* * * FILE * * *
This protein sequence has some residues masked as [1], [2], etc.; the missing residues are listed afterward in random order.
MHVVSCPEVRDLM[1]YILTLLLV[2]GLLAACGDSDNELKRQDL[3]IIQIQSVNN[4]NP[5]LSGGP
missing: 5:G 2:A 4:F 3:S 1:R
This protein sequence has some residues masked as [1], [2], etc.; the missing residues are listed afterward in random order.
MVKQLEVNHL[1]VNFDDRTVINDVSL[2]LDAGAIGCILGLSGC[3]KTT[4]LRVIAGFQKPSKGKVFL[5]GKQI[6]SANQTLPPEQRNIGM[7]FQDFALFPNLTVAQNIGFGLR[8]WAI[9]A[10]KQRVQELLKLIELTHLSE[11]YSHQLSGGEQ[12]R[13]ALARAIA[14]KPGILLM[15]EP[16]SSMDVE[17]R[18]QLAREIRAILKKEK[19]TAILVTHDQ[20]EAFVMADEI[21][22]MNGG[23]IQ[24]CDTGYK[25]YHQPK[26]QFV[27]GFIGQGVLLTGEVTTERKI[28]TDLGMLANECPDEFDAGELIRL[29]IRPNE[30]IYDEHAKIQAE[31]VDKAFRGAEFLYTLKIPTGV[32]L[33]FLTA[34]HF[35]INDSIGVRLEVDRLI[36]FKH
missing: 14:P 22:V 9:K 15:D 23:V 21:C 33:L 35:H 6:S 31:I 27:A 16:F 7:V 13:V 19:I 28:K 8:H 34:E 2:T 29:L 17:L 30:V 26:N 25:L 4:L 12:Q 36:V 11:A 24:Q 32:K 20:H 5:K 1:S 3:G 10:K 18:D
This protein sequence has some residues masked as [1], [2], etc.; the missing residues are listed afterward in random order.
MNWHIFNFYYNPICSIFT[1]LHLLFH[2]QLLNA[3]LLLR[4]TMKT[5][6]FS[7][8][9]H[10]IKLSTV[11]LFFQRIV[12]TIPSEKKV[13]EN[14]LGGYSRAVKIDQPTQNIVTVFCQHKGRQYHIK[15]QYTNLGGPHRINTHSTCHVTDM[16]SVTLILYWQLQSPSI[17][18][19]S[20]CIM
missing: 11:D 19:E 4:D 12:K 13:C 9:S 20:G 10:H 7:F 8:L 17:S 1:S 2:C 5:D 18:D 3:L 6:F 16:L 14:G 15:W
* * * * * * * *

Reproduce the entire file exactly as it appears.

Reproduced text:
This protein sequence has some residues masked as [1], [2], etc.; the missing residues are listed afterward in random order.
MHVVSCPEVRDLM[1]YILTLLLV[2]GLLAACGDSDNELKRQDL[3]IIQIQSVNN[4]NP[5]LSGGP
missing: 5:G 2:A 4:F 3:S 1:R
This protein sequence has some residues masked as [1], [2], etc.; the missing residues are listed afterward in random order.
MVKQLEVNHL[1]VNFDDRTVINDVSL[2]LDAGAIGCILGLSGC[3]KTT[4]LRVIAGFQKPSKGKVFL[5]GKQI[6]SANQTLPPEQRNIGM[7]FQDFALFPNLTVAQNIGFGLR[8]WAI[9]A[10]KQRVQELLKLIELTHLSE[11]YSHQLSGGEQ[12]R[13]ALARAIA[14]KPGILLM[15]EP[16]SSMDVE[17]R[18]QLAREIRAILKKEK[19]TAILVTHDQ[20]EAFVMADEI[21][22]MNGG[23]IQ[24]CDTGYK[25]YHQPK[26]QFV[27]GFIGQGVLLTGEVTTERKI[28]TDLGMLANECPDEFDAGELIRL[29]IRPNE[30]IYDEHAKIQAE[31]VDKAFRGAEFLYTLKIPTGV[32]L[33]FLTA[34]HF[35]INDSIGVRLEVDRLI[36]FKH
missing: 14:P 22:V 9:K 15:D 23:V 21:C 33:L 35:H 6:S 31:I 27:A 16:F 7:V 13:V 19:I 28:K 8:H 34:E 2:T 29:L 17:L 30:V 26:N 25:L 4:L 12:Q 36:V 11:A 24:Q 32:K 20:H 5:K 1:S 3:G 10:K 18:D
This protein sequence has some residues masked as [1], [2], etc.; the missing residues are listed afterward in random order.
MNWHIFNFYYNPICSIFT[1]LHLLFH[2]QLLNA[3]LLLR[4]TMKT[5][6]FS[7][8][9]H[10]IKLSTV[11]LFFQRIV[12]TIPSEKKV[13]EN[14]LGGYSRAVKIDQPTQNIVTVFCQHKGRQYHIK[15]QYTNLGGPHRINTHSTCHVTDM[16]SVTLILYWQLQSPSI[17][18][19]S[20]CIM
missing: 11:D 19:E 4:D 12:K 13:C 9:S 20:G 10:H 7:F 8:L 17:S 1:S 2:C 5:D 18:D 3:L 6:F 16:L 14:G 15:W